Great Broadcasters Aren’t Born They’re Made: Easy Ways to Overcome Nerves

Great Broadcasters Aren’t Born They’re Made: Easy Ways to Overcome Nerves

Saturday, August 22, 2010 at Monmouth racetrack was a drizzly, dismal day until the seventh race. Racetrack announcer Larry Collmus entered into the ranks of broadcast legends when he called a race whose finish was between the similarly-named horses Mywifenosevrything and Thewifedoesntknow.

Only an expert announcer could call such a race!


Collmus not only did not get flustered or tongue-tied, he had time to squeeze in an editorial comment: “Into the final furlong, Thewifedoesntknow, Mywifenosevrything; they’re one-two, of course they are…”

Collmus had complete command of his announcing, the race horse names, and the situation. This means he was prepared, whether for television or radio broadcasting.

When facing a broadcast, the more you can prepare ahead of time, the calmer you will be doing it. Read your news items. Review the video rolls. Ensure you know the correct pronunciation of names and places.


Place your body and hands in a neutral position. If you’re in a chair, sit on your suit jacket end to keep it from bunching around your shoulders. Keep your hands either on your papers or folded together in your lap.

If you must sit in a swivel chair, you should cross your ankles to prevent the chair from swiveling.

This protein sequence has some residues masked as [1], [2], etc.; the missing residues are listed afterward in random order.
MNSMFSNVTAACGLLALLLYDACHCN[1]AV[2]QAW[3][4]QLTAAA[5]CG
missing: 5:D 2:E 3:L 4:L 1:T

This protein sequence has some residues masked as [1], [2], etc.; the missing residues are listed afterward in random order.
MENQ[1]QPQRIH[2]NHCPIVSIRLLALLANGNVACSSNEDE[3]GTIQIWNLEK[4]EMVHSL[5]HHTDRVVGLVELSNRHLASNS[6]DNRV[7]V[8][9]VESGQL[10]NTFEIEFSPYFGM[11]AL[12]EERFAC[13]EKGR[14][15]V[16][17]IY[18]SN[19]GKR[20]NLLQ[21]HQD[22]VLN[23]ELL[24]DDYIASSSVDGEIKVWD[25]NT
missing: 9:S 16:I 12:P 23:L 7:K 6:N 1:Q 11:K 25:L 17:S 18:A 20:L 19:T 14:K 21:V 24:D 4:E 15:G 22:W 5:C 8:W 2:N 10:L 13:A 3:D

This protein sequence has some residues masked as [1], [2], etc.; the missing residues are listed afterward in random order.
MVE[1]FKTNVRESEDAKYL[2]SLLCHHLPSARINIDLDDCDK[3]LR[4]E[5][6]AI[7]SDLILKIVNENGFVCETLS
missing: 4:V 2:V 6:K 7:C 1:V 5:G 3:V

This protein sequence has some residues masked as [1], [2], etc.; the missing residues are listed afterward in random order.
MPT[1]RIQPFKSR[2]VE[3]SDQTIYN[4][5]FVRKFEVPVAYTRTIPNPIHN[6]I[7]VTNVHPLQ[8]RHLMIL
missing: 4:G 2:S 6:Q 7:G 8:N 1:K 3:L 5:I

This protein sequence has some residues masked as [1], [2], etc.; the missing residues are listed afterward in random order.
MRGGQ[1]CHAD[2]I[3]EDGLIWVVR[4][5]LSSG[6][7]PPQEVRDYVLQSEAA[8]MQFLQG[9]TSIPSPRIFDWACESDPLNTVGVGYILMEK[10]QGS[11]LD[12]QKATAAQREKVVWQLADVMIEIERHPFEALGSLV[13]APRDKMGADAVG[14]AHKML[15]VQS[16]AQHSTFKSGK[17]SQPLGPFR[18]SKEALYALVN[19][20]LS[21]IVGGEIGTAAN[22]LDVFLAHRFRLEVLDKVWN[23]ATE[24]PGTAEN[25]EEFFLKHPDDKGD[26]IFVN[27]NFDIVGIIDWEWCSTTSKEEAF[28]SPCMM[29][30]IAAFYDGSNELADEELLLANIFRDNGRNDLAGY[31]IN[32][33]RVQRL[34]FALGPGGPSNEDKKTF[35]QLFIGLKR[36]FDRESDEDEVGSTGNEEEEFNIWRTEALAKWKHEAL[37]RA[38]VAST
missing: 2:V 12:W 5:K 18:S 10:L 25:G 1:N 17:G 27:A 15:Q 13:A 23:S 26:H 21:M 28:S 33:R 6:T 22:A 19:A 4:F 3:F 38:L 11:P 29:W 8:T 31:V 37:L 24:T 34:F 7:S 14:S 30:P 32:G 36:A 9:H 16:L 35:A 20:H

Eye Contacttelevision anchorwoman

Avoid looking like a nervous broadcaster by avoiding looking around nervously.

Keep your eyes on your camera; imagine talking face-to-face with a real person. Keep your face as animated and active as it would be in a personal chat.

If you are broadcasting a serious piece, imagine talking to your attorney, a judge, or your boss. If broadcasting a fluff piece, imagine talking to close friends.

Personal interviews also require eye contact. Your interviewee’s face and eyes can reveal a lot to you. Keep your eyes on them, not to increase their nervousness, but to show your own confidence.


A broadcaster breathing technique that stops shaky hands, prevents adrenaline from overwhelming you, and calms nerves is “combat tactical breathing,” used by the military to reduce stress:

  • Breathe in for four counts
  • Hold for four counts
  • Breathe out for four counts

The oxygen enriches your brain and helps calm you. Remember to continue breathing steadily and regularly through your broadcast. Periods in sentences are your natural breathing moments, as are shifts from one story to the next.

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